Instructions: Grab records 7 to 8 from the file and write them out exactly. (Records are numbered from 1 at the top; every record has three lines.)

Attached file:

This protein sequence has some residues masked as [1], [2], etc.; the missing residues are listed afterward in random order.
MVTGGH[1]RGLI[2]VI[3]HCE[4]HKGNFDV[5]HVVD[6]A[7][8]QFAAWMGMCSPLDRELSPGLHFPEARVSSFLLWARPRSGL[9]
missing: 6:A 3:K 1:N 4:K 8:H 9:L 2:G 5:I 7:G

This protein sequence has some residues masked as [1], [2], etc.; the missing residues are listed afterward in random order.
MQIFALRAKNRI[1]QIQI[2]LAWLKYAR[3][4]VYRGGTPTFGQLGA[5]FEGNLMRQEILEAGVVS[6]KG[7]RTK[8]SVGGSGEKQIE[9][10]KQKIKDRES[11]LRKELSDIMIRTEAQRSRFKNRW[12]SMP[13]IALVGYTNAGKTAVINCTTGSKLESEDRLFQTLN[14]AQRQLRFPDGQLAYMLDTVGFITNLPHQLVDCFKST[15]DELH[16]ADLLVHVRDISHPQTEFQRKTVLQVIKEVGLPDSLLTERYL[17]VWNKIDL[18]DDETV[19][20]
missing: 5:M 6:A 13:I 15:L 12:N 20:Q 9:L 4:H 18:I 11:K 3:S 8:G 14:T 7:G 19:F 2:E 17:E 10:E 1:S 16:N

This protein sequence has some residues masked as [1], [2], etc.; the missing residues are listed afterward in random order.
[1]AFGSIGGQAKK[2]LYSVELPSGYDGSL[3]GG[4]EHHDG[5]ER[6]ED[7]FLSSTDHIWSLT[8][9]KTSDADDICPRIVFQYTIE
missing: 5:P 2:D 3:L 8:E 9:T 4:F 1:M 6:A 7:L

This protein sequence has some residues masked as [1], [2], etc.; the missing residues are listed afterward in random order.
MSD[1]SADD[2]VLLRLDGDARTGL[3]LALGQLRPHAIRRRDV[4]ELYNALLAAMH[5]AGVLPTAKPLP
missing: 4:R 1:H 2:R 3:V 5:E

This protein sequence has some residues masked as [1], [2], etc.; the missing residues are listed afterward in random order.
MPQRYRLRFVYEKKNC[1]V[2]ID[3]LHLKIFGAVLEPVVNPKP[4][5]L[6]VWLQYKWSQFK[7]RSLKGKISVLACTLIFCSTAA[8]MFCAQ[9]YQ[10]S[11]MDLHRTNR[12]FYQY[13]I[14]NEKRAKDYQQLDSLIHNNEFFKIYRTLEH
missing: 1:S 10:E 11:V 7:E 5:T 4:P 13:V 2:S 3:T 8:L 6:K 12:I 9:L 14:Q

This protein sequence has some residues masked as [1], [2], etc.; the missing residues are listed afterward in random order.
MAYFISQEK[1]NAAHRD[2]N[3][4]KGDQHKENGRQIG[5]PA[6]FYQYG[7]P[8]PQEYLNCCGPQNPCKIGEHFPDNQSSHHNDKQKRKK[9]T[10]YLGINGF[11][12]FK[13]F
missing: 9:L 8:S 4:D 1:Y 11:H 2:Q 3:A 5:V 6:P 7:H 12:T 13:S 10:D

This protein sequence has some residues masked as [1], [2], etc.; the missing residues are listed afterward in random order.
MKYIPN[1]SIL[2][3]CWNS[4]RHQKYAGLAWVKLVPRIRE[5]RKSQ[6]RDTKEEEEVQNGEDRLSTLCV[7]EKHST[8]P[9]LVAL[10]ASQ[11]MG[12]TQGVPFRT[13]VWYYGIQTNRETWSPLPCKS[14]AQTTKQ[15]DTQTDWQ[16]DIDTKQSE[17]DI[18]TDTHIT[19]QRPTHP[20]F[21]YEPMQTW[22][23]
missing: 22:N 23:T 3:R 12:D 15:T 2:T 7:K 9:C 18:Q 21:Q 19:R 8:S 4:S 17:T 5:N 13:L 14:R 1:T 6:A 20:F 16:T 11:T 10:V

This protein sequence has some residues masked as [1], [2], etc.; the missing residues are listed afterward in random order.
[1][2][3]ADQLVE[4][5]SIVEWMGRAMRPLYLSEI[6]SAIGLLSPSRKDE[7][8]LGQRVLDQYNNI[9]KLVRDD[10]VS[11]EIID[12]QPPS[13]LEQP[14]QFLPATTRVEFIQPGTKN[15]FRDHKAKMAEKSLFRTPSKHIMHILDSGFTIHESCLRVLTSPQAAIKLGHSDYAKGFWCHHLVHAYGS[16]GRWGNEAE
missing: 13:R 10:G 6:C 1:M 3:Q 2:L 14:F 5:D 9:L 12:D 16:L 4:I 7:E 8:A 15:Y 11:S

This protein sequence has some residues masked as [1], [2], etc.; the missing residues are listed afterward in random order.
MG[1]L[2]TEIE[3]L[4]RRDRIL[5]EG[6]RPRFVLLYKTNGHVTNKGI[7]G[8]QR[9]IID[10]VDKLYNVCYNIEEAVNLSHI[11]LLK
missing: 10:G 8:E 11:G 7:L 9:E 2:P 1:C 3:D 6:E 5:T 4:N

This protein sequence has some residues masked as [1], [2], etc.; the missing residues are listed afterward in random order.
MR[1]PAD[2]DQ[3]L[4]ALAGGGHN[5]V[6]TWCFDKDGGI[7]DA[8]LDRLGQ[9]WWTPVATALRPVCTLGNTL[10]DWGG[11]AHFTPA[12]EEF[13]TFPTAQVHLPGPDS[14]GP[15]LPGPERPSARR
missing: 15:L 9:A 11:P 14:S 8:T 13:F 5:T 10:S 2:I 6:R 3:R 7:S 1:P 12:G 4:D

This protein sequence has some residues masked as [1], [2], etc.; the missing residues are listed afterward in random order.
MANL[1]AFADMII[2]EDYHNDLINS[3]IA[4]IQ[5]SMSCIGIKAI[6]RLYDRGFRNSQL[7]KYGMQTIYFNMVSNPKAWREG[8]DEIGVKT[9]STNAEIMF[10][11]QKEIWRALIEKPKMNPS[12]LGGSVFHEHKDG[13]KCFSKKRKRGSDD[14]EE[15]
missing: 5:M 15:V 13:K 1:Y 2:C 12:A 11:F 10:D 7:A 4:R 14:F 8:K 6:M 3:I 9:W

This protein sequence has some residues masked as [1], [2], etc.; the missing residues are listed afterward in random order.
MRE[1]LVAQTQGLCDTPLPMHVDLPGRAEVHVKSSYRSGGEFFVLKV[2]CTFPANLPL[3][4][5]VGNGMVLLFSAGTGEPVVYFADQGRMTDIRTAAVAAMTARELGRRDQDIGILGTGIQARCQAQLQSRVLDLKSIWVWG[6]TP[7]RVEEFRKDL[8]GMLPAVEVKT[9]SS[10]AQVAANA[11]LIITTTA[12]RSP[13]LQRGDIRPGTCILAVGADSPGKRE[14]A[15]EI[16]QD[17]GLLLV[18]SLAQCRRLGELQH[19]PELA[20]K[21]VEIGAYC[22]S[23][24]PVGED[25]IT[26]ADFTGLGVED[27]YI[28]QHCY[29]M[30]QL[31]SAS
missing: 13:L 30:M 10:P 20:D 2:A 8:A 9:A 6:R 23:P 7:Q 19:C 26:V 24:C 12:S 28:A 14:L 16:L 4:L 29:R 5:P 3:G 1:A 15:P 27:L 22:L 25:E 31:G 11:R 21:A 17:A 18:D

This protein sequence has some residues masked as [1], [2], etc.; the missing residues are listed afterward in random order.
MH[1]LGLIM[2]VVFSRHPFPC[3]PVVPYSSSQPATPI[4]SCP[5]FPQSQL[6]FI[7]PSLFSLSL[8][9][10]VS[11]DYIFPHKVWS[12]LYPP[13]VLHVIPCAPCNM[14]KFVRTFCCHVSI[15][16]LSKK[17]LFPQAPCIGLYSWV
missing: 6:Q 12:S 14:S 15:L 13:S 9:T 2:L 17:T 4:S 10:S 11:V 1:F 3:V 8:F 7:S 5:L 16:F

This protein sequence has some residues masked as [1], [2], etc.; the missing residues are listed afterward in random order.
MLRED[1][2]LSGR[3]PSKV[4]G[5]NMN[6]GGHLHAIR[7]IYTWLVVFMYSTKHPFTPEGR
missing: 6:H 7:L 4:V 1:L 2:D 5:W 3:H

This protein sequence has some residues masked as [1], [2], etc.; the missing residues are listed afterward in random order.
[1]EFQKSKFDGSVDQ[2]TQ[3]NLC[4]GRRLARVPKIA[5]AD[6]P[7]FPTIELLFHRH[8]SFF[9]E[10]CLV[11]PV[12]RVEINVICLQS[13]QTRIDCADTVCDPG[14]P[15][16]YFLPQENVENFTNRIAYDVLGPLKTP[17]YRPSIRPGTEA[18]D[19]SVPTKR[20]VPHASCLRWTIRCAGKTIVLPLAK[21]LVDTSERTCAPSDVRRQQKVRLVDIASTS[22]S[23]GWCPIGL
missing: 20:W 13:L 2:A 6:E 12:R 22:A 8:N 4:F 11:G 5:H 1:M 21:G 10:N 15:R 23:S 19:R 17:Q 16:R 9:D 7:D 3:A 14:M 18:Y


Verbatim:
This protein sequence has some residues masked as [1], [2], etc.; the missing residues are listed afterward in random order.
MKYIPN[1]SIL[2][3]CWNS[4]RHQKYAGLAWVKLVPRIRE[5]RKSQ[6]RDTKEEEEVQNGEDRLSTLCV[7]EKHST[8]P[9]LVAL[10]ASQ[11]MG[12]TQGVPFRT[13]VWYYGIQTNRETWSPLPCKS[14]AQTTKQ[15]DTQTDWQ[16]DIDTKQSE[17]DI[18]TDTHIT[19]QRPTHP[20]F[21]YEPMQTW[22][23]
missing: 22:N 23:T 3:R 12:D 15:T 2:T 7:K 9:C 18:Q 21:Q 19:R 8:S 4:S 17:T 5:N 13:L 14:R 1:T 6:A 20:F 16:T 11:T 10:V

This protein sequence has some residues masked as [1], [2], etc.; the missing residues are listed afterward in random order.
[1][2][3]ADQLVE[4][5]SIVEWMGRAMRPLYLSEI[6]SAIGLLSPSRKDE[7][8]LGQRVLDQYNNI[9]KLVRDD[10]VS[11]EIID[12]QPPS[13]LEQP[14]QFLPATTRVEFIQPGTKN[15]FRDHKAKMAEKSLFRTPSKHIMHILDSGFTIHESCLRVLTSPQAAIKLGHSDYAKGFWCHHLVHAYGS[16]GRWGNEAE
missing: 13:R 10:G 6:C 1:M 3:Q 2:L 14:F 5:D 9:L 12:D 16:L 4:I 7:E 8:A 15:Y 11:S